On Monday, December 17th, 2012 in Blog.
I am back. A swarm of thoughts is attacking my brain; they dart from one life episode to another and seem to ignore any of my intentions to thoroughly dwell on at least one of the abundantly available subjects. I have being trying to contain my focus for a very long time, but in vain.
I was born in Soviet Union in 1973. My father, sentenced for three years to a labour settlement in Orenburg’s countryside, welcomed his future wife, my mother, to his house, and hence my story has begun. Later, when the relationship with my parents have suffered a serious blow, I have continued to recognize the only valuable decision my father had made: during one of an informal ‘s-hodkas’ – a meeting of criminal authority – he was asked point blank; “Would he [that is I] have brit-mila or not?” He refused, and until now, I am deeply indebted to him for this decision, for it gave me a great advantage of independence in my later establishment as a person in Israel. It allowed me to be me, at least on this subject of a very complicated personality of a Russian half-blood Jew.
At eighteen, when I was due to receive my passport – a Soviet law which signifies a person’s readiness to stand responsible before the criminal court as a fully mature individual – I had a chance to write in the line of “nationality” Russian. The clerk, an intelligent woman as far as I can remember, warned me that this would be my only opportunity to “come clean.” To my own credit, and pride, I refused and asked to write “Jew.”
“What did it change?” one may ask. It changed a lot. It made me who I am now: stubborn to an extent, revolutionary, cautious in following the majority, and ready to stand a fight for the exploited. Of course, I had my own faults and am fully aware of all the wrongdoings I have committed.
In the nineties, the political tensions in the country intensified. My family felt it was wise to leave the Union, and so we did. Some may say one million Russian Jews immigrated to Israel because of their belief and dedication to the cause of Israel, to which I had always answered: “They immigrated from the Union, not to Israel.” The idea was to escape the advancing chaos and the possibility of suffering undesired and often strenuous hardships; there was not a solid understanding of what Israel is and/or how it is to live there, at least in the part of Russia I was coming from.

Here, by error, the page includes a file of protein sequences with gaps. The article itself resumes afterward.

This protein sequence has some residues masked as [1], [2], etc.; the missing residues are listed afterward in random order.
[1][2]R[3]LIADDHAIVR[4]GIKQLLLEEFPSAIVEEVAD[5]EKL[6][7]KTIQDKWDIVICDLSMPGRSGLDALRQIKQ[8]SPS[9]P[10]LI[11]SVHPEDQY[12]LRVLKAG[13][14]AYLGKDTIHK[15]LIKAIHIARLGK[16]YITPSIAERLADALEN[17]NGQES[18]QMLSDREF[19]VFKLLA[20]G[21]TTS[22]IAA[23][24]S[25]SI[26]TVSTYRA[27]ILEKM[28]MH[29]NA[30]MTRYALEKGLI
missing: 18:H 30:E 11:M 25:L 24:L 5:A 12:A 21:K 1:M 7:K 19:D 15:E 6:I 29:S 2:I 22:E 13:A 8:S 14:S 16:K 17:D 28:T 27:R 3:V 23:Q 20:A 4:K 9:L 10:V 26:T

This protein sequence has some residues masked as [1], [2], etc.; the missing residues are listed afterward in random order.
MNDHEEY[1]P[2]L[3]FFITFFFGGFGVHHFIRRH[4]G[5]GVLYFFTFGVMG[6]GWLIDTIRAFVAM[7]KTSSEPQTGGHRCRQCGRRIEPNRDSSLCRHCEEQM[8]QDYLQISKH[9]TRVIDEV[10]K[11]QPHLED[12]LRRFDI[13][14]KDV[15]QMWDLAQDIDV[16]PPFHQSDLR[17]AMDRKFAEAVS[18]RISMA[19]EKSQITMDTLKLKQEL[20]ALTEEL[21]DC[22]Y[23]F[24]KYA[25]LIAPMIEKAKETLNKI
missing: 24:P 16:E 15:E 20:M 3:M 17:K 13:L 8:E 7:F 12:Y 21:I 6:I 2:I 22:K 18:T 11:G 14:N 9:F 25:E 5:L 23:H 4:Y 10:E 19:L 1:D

In the local office of the ministry of interior affairs in Israel, I received my own internal ID card stating that my nationality was ….Russian. My mom became Christian, while the only Jew in our family was my dad. That is when the joke was born by the Russian community at the time: “You have to immigrate to Israel to become Russian.” I had never minded it, for it once again provided me with an opportunity of personal independence.
My hate for Jews begun in the early years of the immigration. We were treated poorly. As a Russian, I was not paid fairly, often laughed at in the language I yet did not understand, and the money we had to pay for the rent could barely represent the living quality of the premises.
When I was summoned to the military recruitment center in 1993, I was never told that under the Israeli law, my service in the military would be completely voluntary, since I was not a ‘good quality’ Jew according to my passport. I asked to go to the most dangerous/demanding service there was, explaining it by my desire to invest into the wellbeing of the country. Naively, I thought I would be recognized for that as a person. It was not too much later, when we realized that Israel needs immigrants as ‘cannon meet,’ as relatively inexpensive labour force and a tax-paying mass. Hostile attitude toward Russians in the military was a normal occurrence among the fellow cadets, while it often went unaddressed by the staff officers. Slowly, we earned a great deal or respect from all members of the unit through our actions and devotion to the service. However, it did not help when one of my friends was killed in the car accident going back to the base from the checkpoint at Maoley Adomim. When buried in the military cemetery, the head rabbi of Israel declared him as a “Russian dog” and requested to remove him from the Jewish cemetery. It took a direct involvement of Yitzhak Rabin to quiet the religious gang, but it was not the only incident. Some Russian soldiers, to the horror of their parents, had been reburied along the fences of various military cemeteries prior to this incident (at least this is how I remember it).